Gordon Campbell | Parliament TV | Parliament Today | Video | Questions Of the Day | Search

 


Breast physician workforce faces oblivion

Jackie Blue MP National Party Associate Health Spokeswoman

12 June 2006

Breast physician workforce faces oblivion

De-registering the Australasian Society of Breast Physicians would be extremely short-sighted and a massive backwards step for New Zealand women," says National Associate Health spokeswoman Dr Jackie Blue.

The Medical Council will this week hear an appeal from the society, which it is trying to de-register, says Dr Blue, a former president of the society.

"It seems the main grounds on which they are threatening to de-register this innovative group are primarily its small size and that other doctors already provide the health service provided by breast physicians.

"New Zealand has an acknowledged shortage of breast radiologists, and breast physicians are perfectly positioned and trained to meet this need.

"The physicians have the expertise to work in breast assessment clinics, perform diagnostic biopsies, report screening mammograms, counsel, and give results.

"As a result of extending our breast screening programme to include women 45-69 years in line with the steady increase in breast cancer incidence and ageing population, BreastScreen Aotearoa faces an urgent problem in diagnosing and managing the huge increase in the number of women who will be diagnosed with breast cancer in the next decade.

"Breast physicians already work in the Australian and United Kingdom breast screening programmes.

"Health Minister Pete Hodgson has indicated through a parliamentary written question that policy development for breast physicians working in the screening programme will occur sometime in the future, but this needs to happen sooner rather than later.

"If it is left it could be too late to save this valuable group," says Dr Blue.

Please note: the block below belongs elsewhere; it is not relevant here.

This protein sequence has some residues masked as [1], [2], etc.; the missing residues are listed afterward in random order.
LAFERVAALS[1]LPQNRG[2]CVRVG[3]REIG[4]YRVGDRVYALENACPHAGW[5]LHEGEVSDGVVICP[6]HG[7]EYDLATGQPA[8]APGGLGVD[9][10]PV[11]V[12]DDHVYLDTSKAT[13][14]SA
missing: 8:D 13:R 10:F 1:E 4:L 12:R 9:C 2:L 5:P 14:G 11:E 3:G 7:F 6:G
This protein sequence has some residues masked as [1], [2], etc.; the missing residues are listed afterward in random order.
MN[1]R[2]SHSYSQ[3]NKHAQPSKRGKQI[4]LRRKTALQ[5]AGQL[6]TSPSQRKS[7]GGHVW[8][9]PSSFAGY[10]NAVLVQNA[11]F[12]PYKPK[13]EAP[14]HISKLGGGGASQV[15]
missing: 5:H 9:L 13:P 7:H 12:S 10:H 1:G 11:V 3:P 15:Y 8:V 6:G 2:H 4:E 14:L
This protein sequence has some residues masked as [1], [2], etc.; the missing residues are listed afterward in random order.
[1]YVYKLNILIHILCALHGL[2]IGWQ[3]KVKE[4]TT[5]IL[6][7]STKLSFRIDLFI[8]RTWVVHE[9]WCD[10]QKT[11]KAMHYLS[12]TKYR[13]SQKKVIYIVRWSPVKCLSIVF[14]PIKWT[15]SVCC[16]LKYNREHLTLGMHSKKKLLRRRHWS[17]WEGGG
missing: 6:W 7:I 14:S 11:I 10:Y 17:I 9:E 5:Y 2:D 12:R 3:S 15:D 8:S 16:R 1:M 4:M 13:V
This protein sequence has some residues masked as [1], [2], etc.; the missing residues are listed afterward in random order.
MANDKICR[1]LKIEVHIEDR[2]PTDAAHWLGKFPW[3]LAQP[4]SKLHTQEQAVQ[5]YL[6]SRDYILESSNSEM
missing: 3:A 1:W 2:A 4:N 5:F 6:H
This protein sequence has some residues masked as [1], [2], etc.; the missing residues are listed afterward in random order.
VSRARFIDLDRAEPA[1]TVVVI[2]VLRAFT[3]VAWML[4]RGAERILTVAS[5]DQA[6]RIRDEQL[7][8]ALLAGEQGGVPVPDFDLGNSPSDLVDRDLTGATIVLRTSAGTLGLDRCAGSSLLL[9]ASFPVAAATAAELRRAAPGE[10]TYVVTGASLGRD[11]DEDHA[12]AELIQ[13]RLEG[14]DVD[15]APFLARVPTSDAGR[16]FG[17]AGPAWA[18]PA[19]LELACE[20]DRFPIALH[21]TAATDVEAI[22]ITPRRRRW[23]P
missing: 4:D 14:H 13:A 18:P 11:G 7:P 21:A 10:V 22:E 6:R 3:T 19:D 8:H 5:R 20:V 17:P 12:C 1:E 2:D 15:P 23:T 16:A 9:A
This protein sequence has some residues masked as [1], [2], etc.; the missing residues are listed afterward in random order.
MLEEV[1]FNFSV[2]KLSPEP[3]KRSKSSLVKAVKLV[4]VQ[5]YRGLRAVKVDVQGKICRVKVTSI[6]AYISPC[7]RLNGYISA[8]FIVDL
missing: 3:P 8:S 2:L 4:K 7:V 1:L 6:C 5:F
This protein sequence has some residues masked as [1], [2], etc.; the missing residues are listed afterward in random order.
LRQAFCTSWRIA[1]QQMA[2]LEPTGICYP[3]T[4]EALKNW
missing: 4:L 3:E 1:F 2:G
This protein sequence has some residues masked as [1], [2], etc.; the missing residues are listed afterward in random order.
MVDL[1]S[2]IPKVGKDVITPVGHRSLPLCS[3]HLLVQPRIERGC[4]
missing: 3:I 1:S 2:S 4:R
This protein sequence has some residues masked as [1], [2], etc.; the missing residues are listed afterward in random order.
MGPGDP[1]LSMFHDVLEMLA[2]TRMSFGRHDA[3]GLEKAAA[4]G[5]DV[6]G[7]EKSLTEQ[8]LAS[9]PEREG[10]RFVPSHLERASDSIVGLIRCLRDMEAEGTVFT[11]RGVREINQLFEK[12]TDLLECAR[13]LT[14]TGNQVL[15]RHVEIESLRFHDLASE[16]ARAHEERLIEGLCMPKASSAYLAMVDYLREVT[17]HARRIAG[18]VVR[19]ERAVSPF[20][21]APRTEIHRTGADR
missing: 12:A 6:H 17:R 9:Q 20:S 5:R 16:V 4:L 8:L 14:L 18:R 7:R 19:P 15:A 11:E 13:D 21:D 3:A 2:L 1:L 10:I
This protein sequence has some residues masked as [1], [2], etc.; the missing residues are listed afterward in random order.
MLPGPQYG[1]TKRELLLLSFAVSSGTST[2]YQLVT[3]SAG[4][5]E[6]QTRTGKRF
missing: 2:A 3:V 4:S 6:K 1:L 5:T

"Health professionals are already leaving our shores in droves, so now is the time for more innovation in solving our workforce shortage, not less."

ENDS

© Scoop Media

 
 
 
 
 
Parliament Headlines | Politics Headlines | Regional Headlines

 

Sector Opposes Bill: Local Government Bill Timeframe Extended

The Minister of Local Government Peseta Sam Lotu-Iiga has asked the Select Committee to extend the report back date for the Local Government Act 2002 Amendment Bill (No 2). More>>

ALSO:

Breed Laws Don’t Work: Vets On New National Dog Control Plan

It is pleasing therefore to see Louise Upston Associate Minister for Local Government calling for a comprehensive solution... However, relying on breed specific laws to manage dog aggression will not work. More>>

ALSO:

Not Waiting On Select Committee: Green Party Releases Medically-Assisted Dying Policy

“Adults with a terminal illness should have the right to choose a medically assisted death,” Green Party health spokesperson Kevin Hague said. “The Green Party does not support extending assisted dying to people who aren't terminally ill because we can’t be confident that this won't further marginalise the lives of people with disabilities." More>>

ALSO:

General Election Review: Changes To Electoral Act Introduced

More effective systems in polling places and earlier counting of advanced votes are on their way through proposed changes to our electoral laws, Justice Minister Amy Adams says. More>>

Gordon Campbell: On Our Posturing At The UN

In New York, Key basically took an old May 2 Washington Post article written by Barack Obama, recycled it back to the Americans, and still scored headlines here at home… We’ve had a double serving of this kind of comfort food. More>>

ALSO:

Treaty Settlements: Bills Delayed As NZ First Pulls Support

Ngāruahine, Te Atiawa and Taranaki are reeling today as they learnt that the third and final readings of each Iwi’s Historical Treaty Settlement Bills scheduled for this Friday, have been put in jeopardy by the actions of NZ First. More>>

ALSO:

Gordon Campbell: On The Damage De-Regulation Is Doing To Fisheries And Education, Plus Kate Tempest

Our faith in the benign workings of the market – and of the light-handed regulation that goes with it – has had a body count. Back in 1992, the free market friendly Health Safety and Employment Act gutted the labour inspectorate and turned forestry, mining and other workplace sites into death traps, long before the Pike River disaster. More>>

Get More From Scoop

 

LATEST HEADLINES

 
 
 
 
 
 
 
 
 
Parliament
Search Scoop  
 
 
Powered by Vodafone
NZ independent news